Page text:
A crisp morning air chilled the outstretched fingers pointing at a 1955 Plymouth Belvedere two-door sport coupe. Excited little boys jumped in circles around the Lamborghini they have always wanted.
People used digital cameras to snap photos of the cars they wished they could own.
"I want one of everything," Michele Goodson said, "I like anything from the 1930s era. There’s a Lincoln Town Car here that I covet."
Under giant tents with rows of collectible cars of every color and size, Goodson, an Ahwatukee Foothills resident, her husband Scott, and their sons Wyatt and Ian were busy making their dream car wish lists.
While Scott Goodson was eyeing the Porsche Spyders, Ian liked the old Volkswagen buses, and Wyatt was drawn to the 1960's muscle cars.
"This is one place a family can go where there’s something for everybody," Scott Goodson said.
The Barrett-Jackson Collector Car Auction at West-World of Scottsdale offered family discounts Sunday, with hopes that young people might acquire an interest in car collecting.
Children 12 years and under were admitted free, student and senior tickets were $7, and tickets for adults were $10. Prices for the rest of the week vary by day.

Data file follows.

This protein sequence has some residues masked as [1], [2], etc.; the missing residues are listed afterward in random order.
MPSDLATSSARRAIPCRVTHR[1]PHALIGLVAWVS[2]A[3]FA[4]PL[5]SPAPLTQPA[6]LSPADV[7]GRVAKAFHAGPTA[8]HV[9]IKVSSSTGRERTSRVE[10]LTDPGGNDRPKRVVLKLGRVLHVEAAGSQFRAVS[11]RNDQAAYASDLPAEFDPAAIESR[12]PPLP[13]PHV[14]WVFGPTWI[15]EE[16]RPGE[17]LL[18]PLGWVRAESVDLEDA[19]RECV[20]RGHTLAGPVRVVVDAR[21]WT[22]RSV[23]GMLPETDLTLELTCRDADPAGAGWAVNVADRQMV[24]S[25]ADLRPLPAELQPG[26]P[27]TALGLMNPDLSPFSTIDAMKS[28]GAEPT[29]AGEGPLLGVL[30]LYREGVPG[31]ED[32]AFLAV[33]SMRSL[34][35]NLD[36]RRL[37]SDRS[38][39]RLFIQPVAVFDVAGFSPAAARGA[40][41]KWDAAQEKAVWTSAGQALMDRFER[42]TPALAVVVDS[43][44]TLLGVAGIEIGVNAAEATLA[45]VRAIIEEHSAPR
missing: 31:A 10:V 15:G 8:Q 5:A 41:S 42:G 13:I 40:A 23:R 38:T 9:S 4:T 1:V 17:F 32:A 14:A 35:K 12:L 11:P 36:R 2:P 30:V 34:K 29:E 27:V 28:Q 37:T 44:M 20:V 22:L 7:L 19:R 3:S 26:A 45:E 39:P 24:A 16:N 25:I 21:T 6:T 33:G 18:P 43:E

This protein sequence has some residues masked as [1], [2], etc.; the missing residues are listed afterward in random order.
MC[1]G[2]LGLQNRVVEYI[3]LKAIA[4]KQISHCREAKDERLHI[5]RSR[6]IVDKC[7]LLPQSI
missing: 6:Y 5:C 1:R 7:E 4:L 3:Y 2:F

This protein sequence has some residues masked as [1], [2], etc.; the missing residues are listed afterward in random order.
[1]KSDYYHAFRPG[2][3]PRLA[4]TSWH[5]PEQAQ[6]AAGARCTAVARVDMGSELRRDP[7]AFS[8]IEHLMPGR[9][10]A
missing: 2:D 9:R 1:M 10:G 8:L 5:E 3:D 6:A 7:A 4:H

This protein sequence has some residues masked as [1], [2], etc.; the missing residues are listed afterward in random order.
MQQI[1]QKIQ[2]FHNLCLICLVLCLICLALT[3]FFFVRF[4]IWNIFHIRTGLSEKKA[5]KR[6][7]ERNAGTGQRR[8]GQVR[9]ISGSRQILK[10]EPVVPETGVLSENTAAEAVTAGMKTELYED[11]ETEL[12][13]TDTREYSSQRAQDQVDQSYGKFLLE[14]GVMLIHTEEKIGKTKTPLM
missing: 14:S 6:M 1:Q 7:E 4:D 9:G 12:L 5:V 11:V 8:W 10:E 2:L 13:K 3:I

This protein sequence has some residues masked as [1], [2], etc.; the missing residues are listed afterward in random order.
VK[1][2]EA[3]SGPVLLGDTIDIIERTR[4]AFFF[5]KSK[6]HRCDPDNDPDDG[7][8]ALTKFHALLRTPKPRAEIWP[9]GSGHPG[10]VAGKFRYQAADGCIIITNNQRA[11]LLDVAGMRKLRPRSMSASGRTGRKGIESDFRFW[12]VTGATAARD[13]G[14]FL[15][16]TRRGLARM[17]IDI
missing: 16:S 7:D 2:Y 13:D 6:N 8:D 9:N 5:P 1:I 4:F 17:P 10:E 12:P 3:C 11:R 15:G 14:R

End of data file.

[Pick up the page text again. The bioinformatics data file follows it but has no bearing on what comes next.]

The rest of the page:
"We offer a Family Value Day to bring more people in to the hobby," spokesman James Andreson said, "We’d like to hook people young, since car collecting is considered to be an older hobby."
Every half hour, a crowd gathered around a platform showcasing a yellow 2006 Ford Racing Mustang. The car, hooked up to a race simulation program, let a random winner "drive" the car a quarter mile, trying to beat the last record time.
Mesa resident Ken Baldwin was one of the winners selected to "drive" the 440-horsepower racer. "It was unbelievable," Baldwin said.
Baldwin drove the car a quarter mile in 18.5 seconds. The record time was just under 12 seconds, when the driver reached a speed of 120 mph.
Robert Parker, car marketing manager for Ford Division, said the goal behind the Mustang competition is to make the visit more hands-on for car enthusiasts.
"We want to touch on the experiential part instead of the one-dimensional," Parker said.
Barrett-Jackson opened the vehicle, vendor and sponsor displays for the public to see before the auction begins Tuesday.